I shared the same advocacy with the late Arturo B. Calaguian, then School Principal and Erma L. Elcamel, our Head Teacher then, as they were more than solicitous and magnanimous in supporting such deed. Such programs were realized also because of my High School classmates namely: Ludivina Mentawan, Sheryl Saguin Villadarez, and Jackson Tuballa, to name a few, who backed me up with the cause and whose moral and financial assistance were deeply rooted from the innermost chambers of their hearts.

And just this year, at the height of COVID-19 pandemic, with the aim of unleashing the potential in every child and to help ensure that every Filipino can read, as we deem how vital literacy is in this fast-paced and technology-driven age, we took part in advocating “Brigada Pagbasa” (Reading Brigade). This was anchored on the Department of Education’s battle cry that no Filipino should be left behind in terms of reading and comprehension. We’ve given our whole heart and pledged to do good for this crusade and we will be immersing ourselves sometime soon in different localities within or even outside the school’s jurisdiction to personally teach young ones and struggling readers to read. This was more than challenging for me personally with the threat of this pandemic but I am confident enough that we could be able to pull this crusade off.

These most pressing and challenging times brought me down to my knees to realize and pray. I have realized that we still have the option to make a difference in the sphere of influence amidst this totally devastating pandemic plaguing the world today if we just follow the one resounding voice that comes from our hearts. No matter how raw and simple the act is for as a long as it touches someone’s heart, it always spells a difference. I understand we all have our personal struggles and sacrifices that almost dragged us to impending doom and we are left in limbo how to get through all these that impede our hearts’ desires. This pandemic has held almost everything in abeyance and has ruined ones’ goals including relationships, maybe. This has caused anxiety and depression to many and has isolated many of us away from the normal world we once lived but this does not fetter us from raising the lamp we hold high enough to share the light or prevent our one resonant and echoing cry for truth and equality. At some point, a realization struck me so hard that, you will find your true worth and value not in the company of many people around but by doing alone the things that matter to you the most that would create a big impact to others, in a good way. For me, there is no better way to empower these children than to teach and educate them not only the basics of reading and writing but to sow in them as well the values they needed as they sail ahead through the rough seas of life. These recipients of light are also capable of radiating and sharing, and once shared to many, there will come a day that we will be sharing the same one-bright light. It is during these times that our single act of benevolence is most needed and sympathy sought for.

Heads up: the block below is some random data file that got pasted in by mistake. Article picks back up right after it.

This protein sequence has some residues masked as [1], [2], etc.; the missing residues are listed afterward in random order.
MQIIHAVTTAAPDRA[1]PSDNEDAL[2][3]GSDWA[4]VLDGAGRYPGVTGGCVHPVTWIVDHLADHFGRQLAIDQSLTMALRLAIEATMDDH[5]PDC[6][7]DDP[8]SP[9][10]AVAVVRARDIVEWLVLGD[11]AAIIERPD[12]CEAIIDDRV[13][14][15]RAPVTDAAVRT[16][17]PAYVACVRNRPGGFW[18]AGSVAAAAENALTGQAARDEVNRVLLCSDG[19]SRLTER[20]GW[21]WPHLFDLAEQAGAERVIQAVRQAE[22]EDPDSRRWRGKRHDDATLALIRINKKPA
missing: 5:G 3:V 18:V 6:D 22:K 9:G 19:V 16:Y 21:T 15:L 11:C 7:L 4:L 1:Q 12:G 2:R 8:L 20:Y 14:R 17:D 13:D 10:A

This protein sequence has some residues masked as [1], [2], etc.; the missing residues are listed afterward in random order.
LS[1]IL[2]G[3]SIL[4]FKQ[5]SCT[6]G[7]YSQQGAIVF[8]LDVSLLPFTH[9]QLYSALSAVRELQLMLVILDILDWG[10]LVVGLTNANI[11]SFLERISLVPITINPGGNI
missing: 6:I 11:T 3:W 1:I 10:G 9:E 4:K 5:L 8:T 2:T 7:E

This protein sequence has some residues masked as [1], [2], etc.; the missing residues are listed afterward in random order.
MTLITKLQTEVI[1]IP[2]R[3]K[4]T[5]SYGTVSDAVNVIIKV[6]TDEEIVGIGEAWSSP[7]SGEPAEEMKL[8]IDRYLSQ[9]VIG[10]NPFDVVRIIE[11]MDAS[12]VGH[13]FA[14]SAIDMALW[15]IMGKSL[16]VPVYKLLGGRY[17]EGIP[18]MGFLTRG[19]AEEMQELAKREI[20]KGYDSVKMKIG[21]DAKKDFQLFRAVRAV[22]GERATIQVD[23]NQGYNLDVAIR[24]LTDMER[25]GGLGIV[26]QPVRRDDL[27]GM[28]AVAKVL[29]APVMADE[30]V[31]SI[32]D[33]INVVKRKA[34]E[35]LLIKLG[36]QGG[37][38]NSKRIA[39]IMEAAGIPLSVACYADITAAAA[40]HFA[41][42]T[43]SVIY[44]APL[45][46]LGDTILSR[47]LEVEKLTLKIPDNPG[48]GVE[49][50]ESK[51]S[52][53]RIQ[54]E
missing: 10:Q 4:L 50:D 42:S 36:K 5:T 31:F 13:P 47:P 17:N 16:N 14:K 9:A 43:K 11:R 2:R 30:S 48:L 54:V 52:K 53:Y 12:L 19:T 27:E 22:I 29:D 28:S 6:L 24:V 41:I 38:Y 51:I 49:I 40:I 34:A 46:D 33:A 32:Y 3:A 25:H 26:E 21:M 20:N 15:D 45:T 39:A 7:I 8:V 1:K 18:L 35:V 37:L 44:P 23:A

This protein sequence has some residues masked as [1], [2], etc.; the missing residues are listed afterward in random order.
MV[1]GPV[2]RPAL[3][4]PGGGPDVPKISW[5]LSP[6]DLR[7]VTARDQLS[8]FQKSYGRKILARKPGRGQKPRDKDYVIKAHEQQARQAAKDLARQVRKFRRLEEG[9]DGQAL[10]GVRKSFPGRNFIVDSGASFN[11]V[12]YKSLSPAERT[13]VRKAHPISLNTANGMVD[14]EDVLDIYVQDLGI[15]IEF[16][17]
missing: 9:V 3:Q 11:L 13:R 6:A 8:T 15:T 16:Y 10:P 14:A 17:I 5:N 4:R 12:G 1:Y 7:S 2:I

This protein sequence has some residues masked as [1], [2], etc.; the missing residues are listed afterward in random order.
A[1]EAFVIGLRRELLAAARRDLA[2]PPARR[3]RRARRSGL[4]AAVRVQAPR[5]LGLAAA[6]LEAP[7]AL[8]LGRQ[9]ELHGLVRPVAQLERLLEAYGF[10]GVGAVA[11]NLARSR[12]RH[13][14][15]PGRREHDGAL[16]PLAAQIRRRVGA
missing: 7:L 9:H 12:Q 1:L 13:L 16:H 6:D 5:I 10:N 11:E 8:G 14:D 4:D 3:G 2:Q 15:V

The current situation may have prevented us from creating tangible things for the betterment of others but the light that emanates and radiates from us, a light that we could share to enlighten the dark roads taken by many making their hearts steadfast giving them hope to just forge on is remarkably a sure applaudable-profound deed.

I was totally lost in reverie oblivious to the thoughts that toyed in my mind until I felt the gentlest breeze that kissed my skin. As I looked outside the window, stars, in their multitude, decorated and beautified most amazingly the velvet-indigo sky like strings bedecked with silvers and golds draped in the night while cicadas buzzed with their harmonious melody somewhere. And as I blew the flame of the lamparilla out, I pray I could still carry one bright light not only during nights after nights but even in the brightest of days.